Have you been wondering about whether you'll be protected if your personal property gets damaged, or if someone injures themselves in your apartment?
Renter's insurance is a type of insurance designed for people who rent, as opposed to own, their living space. Renter's insurance may include personal property coverage (for damage to items you keep in your apartment that you own) as well as liability coverage (for injuries). Also known as: Tenant's insurance, apartment insurance.
Why You Need Renter's Insurance
You need renter's insurance to cover you if any of your furniture, electronics, books, or other belongings get damaged or destroyed. Renter's insurance also covers you in the event that someone else is injured in your apartment or someone’s personal property is damaged and sues you.
Renter's insurance is important as long as you rent your home. It applies the same whether you rent an apartment, condo, coop, or house.
Why You Need It Even Though Your Landlord Has Insurance
You need renter's insurance even if your landlord has insurance. Although your landlord almost certainly has property and liability insurance, your landlord's policy doesn't cover the items that you keep inside your apartment, and it doesn't protect you if a guest is injured and sues you for liability.
Cost and Availability
Renter's insurance probably costs less than you think. It should run you roughly $10-$25 per month, and you may be able to benefit from certain discounts.
Several top-name insurers, such as Allstate, GEICO, and State Farm, offer renter's insurance. If you already have insurance (for instance, for your car) with a company that you like, ask your agent or broker whether you can also get a renter's insurance policy. Keep in mind that having more than one policy with the same insurer can save you money through a "multi-line discount."
Here's how to save money when purchasing insurance:
- Shop around to compare policies
- Don't get more coverage than you need
- Go with a higher deductible
- Ask your insurer about any discounts (for example, for having a protective device such as a working smoke detector, for having multiple policies with the same insurer, or for being over 55 and retired)
- Pay the total annual premium in one payment (rather than in monthly payments, which typically add installment fees)
- Go online to get quotes.Thanks to the Internet, it's easy to get one or even several renter's insurance policy quotes without any obligation
Need for Renters Insurance Even If You Don't Own a Lot of Personal Property
Renter's insurance is still important even if you don't have much personal property because of the liability component. Also, chances are your personal property is worth more than you think. If you don't have much personal property to insure, then you can save money by choosing a lower policy limit.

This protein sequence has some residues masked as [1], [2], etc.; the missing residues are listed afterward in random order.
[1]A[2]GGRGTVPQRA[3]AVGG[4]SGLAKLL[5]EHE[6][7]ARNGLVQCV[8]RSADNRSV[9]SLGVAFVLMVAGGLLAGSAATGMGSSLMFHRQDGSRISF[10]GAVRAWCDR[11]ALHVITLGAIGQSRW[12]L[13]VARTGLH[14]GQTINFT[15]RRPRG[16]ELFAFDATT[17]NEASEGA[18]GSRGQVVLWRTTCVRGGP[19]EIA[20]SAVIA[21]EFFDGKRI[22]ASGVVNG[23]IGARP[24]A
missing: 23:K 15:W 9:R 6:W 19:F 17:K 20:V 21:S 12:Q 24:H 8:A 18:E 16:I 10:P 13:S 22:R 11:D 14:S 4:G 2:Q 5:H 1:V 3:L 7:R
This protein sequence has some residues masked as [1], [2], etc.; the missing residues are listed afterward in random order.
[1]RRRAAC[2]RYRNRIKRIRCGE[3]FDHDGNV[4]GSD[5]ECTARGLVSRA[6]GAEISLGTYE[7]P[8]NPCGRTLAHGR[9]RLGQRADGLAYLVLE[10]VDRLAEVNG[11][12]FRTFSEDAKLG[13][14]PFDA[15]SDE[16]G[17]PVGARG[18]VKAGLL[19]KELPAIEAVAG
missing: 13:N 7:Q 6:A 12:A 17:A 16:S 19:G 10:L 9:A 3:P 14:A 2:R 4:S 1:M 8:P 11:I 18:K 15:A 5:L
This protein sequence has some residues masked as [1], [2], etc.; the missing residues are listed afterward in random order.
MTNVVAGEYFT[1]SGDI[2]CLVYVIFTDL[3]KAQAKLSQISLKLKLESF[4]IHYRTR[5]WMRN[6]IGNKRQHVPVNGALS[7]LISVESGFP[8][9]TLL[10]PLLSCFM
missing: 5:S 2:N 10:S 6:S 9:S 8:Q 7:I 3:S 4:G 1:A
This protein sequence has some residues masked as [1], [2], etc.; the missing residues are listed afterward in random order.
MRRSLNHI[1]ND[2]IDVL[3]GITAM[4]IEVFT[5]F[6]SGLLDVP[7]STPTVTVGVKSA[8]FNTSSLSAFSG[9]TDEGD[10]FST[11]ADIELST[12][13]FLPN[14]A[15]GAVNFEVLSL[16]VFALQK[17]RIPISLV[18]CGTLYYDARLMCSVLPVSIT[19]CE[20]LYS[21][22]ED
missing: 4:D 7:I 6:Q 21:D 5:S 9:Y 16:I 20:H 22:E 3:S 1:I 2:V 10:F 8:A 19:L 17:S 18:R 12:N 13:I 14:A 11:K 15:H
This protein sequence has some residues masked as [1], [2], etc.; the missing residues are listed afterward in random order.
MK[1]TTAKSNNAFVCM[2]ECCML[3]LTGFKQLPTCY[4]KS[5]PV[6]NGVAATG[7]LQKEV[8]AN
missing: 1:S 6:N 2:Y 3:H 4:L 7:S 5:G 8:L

Actual Cash Value Versus Replacement Cost Coverage
How much funds you receive for damaged or lost property depends on whether you opt for an actual cash value (ACV) or replacement cost coverage policy. ACV coverage pays for the market value of your property at the moment before it was damaged. Replacement cost coverage pays you the full cost of getting a new item to replace the one that was destroyed.
As you would expect, replacement cost coverage is more expensive than ACV, but it's usually worth it.
For example, think about what would happen if your computer, television, or stereo system were destroyed. If you only had ACV coverage, you would probably run far short of what you would need to properly replace these expensive items.
Funds to Cover Temporary Relocation
Renter's insurance normally covers your living expenses if you must temporarily relocate because of extensive damage to your apartment. This is something that you should confirm, however, with your agent or broker before settling on a policy.
Renter's Insurance and Flood Coverage
Like homeowners, renters may choose to purchase coverage to compensate them for loss due to damage from flooding, which would include their personal property. As with other forms of loss, keep in mind a landlord's insurance policy will not compensate tenants for damage to their apartment's contents.
If you are interested in obtaining this type of coverage as part of your renter's insurance, it's important to discuss your options with an insurance agent or broker ideally when you first go shopping for renter's insurance, which is often after you're done looking for an apartment and you've signed or are about to sign a lease. However, if you already have a renter's insurance policy and you're considering adding coverage for damage caused by floods, there's no reason you shouldn't be able to do so.
Unlike other perils or causes of loss, damage from flooding is protected by purchasing a separate flood insurance policy, which is administered by the National Flood Insurance Program (NFIP). The amount of the premium depends on certain factors such as your coverage and your apartment building's flood risk, based on where it's located. As a renter, fortunately, you should just need protection for the contents of your apartment, which should be easy to fit into your budget.
How to Handle a Move When Covered by Renter's Insurance
If you purchase a renter's insurance policy and then move to a different apartment, your policy shouldn't be affected, at least if the move is within the same state. Inform your insurer of your upcoming move and provide your new address to ensure uninterrupted coverage.